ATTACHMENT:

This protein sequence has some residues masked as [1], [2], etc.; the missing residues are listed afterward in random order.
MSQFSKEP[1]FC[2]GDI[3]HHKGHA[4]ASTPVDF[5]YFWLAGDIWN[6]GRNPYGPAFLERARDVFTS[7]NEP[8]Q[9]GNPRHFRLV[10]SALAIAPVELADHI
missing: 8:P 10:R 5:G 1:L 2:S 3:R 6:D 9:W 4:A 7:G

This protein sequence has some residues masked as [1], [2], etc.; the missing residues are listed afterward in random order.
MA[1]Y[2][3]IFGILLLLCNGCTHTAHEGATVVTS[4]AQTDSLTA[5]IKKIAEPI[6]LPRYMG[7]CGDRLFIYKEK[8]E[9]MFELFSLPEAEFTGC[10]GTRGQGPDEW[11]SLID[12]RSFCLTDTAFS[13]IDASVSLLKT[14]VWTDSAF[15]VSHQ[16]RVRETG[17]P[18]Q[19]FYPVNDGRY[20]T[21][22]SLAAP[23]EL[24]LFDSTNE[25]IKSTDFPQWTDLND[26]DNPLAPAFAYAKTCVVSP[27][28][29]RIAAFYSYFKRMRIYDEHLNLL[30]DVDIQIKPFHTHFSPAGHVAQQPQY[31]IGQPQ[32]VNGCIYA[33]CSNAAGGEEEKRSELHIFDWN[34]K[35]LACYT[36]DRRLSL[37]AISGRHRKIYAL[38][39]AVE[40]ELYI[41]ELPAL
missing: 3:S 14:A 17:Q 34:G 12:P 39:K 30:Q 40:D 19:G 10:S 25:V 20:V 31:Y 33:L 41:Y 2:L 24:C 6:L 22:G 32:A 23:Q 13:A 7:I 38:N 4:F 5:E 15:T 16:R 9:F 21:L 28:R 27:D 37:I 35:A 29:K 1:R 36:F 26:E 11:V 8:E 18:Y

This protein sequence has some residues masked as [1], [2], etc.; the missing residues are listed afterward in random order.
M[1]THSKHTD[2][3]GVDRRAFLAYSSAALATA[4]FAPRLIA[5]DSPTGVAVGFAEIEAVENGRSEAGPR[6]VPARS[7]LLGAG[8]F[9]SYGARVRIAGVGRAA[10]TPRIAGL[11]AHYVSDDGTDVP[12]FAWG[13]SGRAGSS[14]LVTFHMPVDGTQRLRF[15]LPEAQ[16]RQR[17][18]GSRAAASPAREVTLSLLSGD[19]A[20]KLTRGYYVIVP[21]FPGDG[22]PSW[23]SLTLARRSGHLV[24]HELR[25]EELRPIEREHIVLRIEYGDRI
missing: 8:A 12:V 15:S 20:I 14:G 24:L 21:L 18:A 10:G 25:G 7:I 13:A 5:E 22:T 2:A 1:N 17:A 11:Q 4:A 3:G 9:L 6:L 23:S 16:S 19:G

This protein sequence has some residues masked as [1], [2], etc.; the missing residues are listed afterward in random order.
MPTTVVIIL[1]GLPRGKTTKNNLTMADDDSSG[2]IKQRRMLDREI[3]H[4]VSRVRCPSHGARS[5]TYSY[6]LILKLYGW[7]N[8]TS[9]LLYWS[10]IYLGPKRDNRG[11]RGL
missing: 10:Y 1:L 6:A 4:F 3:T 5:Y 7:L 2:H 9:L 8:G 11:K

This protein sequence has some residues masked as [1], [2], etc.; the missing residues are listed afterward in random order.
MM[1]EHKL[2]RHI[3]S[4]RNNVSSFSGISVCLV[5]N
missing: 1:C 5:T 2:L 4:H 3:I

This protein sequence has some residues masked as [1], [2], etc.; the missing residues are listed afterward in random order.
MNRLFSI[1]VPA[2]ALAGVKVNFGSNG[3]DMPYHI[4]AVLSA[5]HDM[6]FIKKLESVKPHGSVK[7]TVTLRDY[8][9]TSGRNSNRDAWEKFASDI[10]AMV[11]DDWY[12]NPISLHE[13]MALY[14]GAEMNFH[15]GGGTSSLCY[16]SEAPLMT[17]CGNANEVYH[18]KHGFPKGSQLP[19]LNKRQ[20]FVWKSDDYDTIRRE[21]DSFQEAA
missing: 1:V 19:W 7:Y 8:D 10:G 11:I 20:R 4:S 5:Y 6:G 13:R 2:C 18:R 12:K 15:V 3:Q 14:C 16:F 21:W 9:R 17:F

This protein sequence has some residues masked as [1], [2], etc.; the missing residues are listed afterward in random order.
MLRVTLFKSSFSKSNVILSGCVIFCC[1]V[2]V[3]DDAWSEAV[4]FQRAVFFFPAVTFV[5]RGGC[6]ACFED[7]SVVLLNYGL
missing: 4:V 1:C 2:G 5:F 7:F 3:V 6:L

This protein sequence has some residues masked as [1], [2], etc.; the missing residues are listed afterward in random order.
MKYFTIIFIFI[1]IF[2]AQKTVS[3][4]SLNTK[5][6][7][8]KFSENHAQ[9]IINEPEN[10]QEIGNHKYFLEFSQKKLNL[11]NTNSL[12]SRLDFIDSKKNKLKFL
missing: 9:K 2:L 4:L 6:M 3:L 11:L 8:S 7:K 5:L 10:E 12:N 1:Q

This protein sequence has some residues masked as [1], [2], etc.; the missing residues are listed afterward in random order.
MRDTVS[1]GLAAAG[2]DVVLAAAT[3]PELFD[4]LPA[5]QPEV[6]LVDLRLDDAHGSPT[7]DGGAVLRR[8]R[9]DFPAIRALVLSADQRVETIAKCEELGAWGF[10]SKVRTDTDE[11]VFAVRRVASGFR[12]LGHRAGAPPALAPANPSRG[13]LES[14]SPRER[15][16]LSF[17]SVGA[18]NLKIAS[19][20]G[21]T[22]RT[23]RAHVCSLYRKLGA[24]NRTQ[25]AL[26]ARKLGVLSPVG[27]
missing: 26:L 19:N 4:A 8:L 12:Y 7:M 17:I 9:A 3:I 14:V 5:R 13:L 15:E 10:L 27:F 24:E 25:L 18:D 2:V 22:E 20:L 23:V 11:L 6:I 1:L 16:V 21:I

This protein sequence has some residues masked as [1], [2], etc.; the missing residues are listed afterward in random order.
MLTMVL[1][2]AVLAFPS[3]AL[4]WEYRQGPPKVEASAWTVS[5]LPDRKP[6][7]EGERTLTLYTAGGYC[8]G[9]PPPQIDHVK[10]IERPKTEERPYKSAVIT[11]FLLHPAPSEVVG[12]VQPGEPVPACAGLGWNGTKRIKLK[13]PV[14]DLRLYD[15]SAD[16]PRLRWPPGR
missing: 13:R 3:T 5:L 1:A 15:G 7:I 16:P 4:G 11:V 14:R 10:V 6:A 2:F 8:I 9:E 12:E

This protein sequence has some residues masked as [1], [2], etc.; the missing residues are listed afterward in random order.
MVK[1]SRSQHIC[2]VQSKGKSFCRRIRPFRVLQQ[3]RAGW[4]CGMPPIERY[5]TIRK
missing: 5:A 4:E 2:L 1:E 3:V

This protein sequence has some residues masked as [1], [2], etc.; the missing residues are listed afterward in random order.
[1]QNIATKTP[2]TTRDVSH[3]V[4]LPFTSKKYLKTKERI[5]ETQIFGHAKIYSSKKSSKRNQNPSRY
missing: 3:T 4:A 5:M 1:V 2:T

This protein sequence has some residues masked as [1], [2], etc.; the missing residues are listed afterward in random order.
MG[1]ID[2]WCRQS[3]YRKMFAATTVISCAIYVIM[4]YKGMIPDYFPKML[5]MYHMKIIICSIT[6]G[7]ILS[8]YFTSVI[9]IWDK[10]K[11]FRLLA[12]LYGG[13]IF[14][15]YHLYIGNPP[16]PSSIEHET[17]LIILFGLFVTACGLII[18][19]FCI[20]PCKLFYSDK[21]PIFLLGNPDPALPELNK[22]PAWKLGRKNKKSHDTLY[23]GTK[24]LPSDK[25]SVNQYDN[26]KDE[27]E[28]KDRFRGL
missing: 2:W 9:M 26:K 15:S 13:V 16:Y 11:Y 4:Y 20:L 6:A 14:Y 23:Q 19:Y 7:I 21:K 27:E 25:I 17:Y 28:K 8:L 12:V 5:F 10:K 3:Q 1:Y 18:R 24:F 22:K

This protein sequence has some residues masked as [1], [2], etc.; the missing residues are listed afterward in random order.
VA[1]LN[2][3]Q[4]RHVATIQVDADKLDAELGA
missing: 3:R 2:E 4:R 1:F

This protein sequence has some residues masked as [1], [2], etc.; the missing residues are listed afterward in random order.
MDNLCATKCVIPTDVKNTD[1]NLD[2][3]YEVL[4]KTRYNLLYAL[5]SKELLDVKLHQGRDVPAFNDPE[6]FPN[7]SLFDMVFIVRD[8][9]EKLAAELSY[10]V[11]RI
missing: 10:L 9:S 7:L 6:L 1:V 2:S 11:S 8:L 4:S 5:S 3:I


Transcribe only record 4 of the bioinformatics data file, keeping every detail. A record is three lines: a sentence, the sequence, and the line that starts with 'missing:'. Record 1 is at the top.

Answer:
This protein sequence has some residues masked as [1], [2], etc.; the missing residues are listed afterward in random order.
MPTTVVIIL[1]GLPRGKTTKNNLTMADDDSSG[2]IKQRRMLDREI[3]H[4]VSRVRCPSHGARS[5]TYSY[6]LILKLYGW[7]N[8]TS[9]LLYWS[10]IYLGPKRDNRG[11]RGL
missing: 10:Y 1:L 6:A 4:F 3:T 5:Y 7:L 2:H 9:L 8:G 11:K